More stuff my dad says

As stated in a previous post, my dad says weird things. At least he’s funny – most of the time. Unfortunately, he doesn’t think before he speaks, which is probably why he says such funny and inappropriate things. Let me illustrate by telling you more stuff my dad says.

Absolutely no tact

My parents have been married forever, but he still has no tact (as mentioned). He’s such a guy. When we were little my mom battled to get us to eat our veggies. Of the three kids, I’m the only one who will willingly eat healthy now.

Anyway, my dad used to say that if we don’t eat our veggies, we won’t get dessert. Then we would whine and say we don’t like the taste and so on. One time, getting tired of all the whining, my dad said that we should pretend we’re on Fear Factor and eat the veg. The look my mom gave him could burn a hole in your soul.

It’s not only my mom’s food that he insults, he does the same with my culinary finesse (or rather the lack thereof). According to my dad, the coffee I make tastes horrible. It tastes just fine to me – just saying. One day I made my dad some coffee, he took one sip, looked me in the eye and said: “Damn, we have to go buy some canned cool drinks because you can’t give guests coffee that tastes like this.” That kind of hurt my feelings.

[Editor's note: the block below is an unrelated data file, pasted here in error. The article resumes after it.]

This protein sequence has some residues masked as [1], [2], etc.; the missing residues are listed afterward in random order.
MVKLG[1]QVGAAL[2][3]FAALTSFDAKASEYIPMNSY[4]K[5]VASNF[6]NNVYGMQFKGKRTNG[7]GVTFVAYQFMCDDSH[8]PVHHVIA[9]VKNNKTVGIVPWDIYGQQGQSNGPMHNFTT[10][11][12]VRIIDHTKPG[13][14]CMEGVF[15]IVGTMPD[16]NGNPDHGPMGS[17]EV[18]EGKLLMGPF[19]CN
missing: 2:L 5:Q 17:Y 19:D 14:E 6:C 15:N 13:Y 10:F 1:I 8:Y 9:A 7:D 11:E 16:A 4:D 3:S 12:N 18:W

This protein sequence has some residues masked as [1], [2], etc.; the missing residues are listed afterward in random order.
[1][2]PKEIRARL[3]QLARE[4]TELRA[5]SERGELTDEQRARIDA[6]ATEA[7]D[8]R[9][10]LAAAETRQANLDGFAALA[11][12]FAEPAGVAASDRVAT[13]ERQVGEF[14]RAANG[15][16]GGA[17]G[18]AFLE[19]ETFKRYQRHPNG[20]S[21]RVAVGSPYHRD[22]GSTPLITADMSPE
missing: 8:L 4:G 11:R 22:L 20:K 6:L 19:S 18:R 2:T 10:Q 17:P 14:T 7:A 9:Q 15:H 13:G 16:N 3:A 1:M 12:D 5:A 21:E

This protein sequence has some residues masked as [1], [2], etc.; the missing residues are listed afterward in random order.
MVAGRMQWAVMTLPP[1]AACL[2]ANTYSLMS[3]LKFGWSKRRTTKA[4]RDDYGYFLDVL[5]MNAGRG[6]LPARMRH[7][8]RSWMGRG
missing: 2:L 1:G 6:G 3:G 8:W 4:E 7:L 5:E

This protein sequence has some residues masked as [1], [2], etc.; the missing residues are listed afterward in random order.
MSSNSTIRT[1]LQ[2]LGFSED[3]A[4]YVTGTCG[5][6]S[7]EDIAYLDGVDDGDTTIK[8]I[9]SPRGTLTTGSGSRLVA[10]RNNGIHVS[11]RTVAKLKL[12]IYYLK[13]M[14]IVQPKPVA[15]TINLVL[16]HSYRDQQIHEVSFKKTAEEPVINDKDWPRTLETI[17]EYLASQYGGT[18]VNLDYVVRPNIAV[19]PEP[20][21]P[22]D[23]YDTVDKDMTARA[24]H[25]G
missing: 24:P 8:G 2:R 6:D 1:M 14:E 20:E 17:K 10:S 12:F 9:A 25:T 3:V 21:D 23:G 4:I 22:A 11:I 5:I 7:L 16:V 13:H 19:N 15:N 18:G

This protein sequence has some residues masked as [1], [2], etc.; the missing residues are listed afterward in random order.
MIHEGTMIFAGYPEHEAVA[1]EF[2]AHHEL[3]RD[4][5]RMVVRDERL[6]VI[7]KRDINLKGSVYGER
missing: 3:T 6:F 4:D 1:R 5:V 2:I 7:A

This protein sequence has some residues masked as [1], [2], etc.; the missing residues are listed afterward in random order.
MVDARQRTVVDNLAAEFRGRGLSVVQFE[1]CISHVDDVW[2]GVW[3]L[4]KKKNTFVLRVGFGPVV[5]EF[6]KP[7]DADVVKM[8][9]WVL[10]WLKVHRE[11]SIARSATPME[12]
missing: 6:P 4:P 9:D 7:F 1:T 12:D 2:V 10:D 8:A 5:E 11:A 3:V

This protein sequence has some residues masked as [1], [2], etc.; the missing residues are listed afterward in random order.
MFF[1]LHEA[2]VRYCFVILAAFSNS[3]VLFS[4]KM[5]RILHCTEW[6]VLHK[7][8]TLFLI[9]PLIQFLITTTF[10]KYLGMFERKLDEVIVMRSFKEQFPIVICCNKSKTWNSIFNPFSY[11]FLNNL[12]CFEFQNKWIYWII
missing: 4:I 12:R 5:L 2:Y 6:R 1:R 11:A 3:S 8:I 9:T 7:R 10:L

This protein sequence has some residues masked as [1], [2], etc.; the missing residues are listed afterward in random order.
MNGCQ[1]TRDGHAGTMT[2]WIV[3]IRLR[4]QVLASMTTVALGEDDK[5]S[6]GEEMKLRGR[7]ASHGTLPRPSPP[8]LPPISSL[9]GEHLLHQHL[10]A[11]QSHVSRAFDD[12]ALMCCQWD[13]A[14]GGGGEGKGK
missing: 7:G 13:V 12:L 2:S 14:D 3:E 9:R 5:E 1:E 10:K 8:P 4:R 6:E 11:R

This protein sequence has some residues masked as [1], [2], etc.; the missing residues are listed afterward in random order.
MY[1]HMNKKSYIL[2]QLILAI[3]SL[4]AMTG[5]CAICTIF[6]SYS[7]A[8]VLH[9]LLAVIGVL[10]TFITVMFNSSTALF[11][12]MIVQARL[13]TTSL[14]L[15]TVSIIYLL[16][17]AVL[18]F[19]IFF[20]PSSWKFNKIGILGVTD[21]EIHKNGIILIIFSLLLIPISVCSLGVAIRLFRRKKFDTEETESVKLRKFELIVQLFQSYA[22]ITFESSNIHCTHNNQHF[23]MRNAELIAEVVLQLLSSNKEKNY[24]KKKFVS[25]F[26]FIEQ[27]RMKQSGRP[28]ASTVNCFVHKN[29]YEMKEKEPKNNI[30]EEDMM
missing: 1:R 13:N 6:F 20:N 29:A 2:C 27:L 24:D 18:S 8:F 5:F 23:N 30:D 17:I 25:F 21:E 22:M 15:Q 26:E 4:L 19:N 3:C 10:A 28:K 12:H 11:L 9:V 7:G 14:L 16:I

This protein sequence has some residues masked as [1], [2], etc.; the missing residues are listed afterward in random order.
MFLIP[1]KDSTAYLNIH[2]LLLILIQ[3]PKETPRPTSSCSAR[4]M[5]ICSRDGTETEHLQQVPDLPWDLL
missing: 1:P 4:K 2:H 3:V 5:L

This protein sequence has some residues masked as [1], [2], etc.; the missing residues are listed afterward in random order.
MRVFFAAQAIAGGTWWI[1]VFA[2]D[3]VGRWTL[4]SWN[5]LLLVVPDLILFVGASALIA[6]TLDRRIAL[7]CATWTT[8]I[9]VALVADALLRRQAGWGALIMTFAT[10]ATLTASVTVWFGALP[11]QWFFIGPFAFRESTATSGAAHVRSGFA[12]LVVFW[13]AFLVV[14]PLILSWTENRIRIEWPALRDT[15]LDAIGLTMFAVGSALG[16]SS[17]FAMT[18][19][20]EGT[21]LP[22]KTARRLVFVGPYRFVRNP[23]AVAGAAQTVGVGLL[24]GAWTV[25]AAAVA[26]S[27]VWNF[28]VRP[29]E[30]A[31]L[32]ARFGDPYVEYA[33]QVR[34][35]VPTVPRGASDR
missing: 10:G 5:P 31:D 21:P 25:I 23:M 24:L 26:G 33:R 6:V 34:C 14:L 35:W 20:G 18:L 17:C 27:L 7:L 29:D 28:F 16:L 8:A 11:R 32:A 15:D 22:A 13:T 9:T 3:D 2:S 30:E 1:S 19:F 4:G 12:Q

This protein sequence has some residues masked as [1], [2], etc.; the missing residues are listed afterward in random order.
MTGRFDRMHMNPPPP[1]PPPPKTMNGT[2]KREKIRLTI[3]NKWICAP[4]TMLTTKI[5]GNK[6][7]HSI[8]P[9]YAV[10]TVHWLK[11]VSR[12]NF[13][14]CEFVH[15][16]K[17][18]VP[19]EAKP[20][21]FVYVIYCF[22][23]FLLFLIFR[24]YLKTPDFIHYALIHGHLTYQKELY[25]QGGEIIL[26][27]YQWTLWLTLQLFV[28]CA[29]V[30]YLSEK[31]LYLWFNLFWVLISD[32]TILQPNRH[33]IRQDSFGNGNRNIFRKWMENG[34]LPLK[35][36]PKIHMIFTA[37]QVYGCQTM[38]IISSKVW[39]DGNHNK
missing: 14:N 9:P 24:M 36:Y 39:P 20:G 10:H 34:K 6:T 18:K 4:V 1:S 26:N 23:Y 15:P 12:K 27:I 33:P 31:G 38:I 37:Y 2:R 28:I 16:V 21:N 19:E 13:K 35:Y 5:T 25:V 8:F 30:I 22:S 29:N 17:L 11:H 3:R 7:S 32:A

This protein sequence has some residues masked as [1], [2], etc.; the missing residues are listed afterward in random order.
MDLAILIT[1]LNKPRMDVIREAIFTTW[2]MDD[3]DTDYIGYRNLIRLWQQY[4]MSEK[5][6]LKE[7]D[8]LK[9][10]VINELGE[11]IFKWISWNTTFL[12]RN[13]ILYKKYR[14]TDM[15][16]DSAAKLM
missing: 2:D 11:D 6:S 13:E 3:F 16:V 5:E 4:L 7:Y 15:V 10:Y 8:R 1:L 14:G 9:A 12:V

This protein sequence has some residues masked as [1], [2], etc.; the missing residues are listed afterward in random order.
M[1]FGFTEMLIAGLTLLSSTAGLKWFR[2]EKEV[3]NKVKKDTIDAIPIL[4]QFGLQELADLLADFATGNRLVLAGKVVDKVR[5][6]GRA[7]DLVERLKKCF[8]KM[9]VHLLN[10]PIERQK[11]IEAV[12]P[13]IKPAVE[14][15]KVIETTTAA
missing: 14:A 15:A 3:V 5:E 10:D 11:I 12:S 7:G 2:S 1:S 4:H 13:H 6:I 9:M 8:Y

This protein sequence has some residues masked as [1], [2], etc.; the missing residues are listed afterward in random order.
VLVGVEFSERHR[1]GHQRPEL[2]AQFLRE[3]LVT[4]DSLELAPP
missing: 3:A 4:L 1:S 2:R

My dad, the ‘feminist’

I wouldn’t call my dad a feminist, but he definitely reckons as a woman I can do certain things for myself. For example, a couple of years ago (this was way before I did martial arts) I had a birthday party at our house. We had a braai (barbecue) outside and for some reason, I had the television there as well. This was not a flat-screen TV, more like those old, humongous things you’d find in grandma’s house.

The next day I was cleaning up and I left carrying the television in for last. I didn’t want to ask one of my brothers to help me, because the one was still sleeping and I had an argument with the other one, so I had to carry it in by myself. As I said, it wasn’t a flat-screen television, so it was quite heavy and I had the upper body strength of a ten-year-old . . . girl.

I struggled with the heavy thing into the house and as I was entering the kitchen, I saw my father approaching from the opposite direction. He said: “That must be heavy,” and I thought: “Aw, he’s going to help me carry this thing.”

That’s not what happened.

He took something off the kitchen counter, looked me in the eye, and said: “Don’t trip over something.” Then he did a 180 and headed for the lounge. The next day when I asked him why he didn’t help me carry the television. He said: “Are you kidding me? Do you know how heavy that thing is? I’m not doing that to my back.”

He’s still my dad, and he’s still cool.



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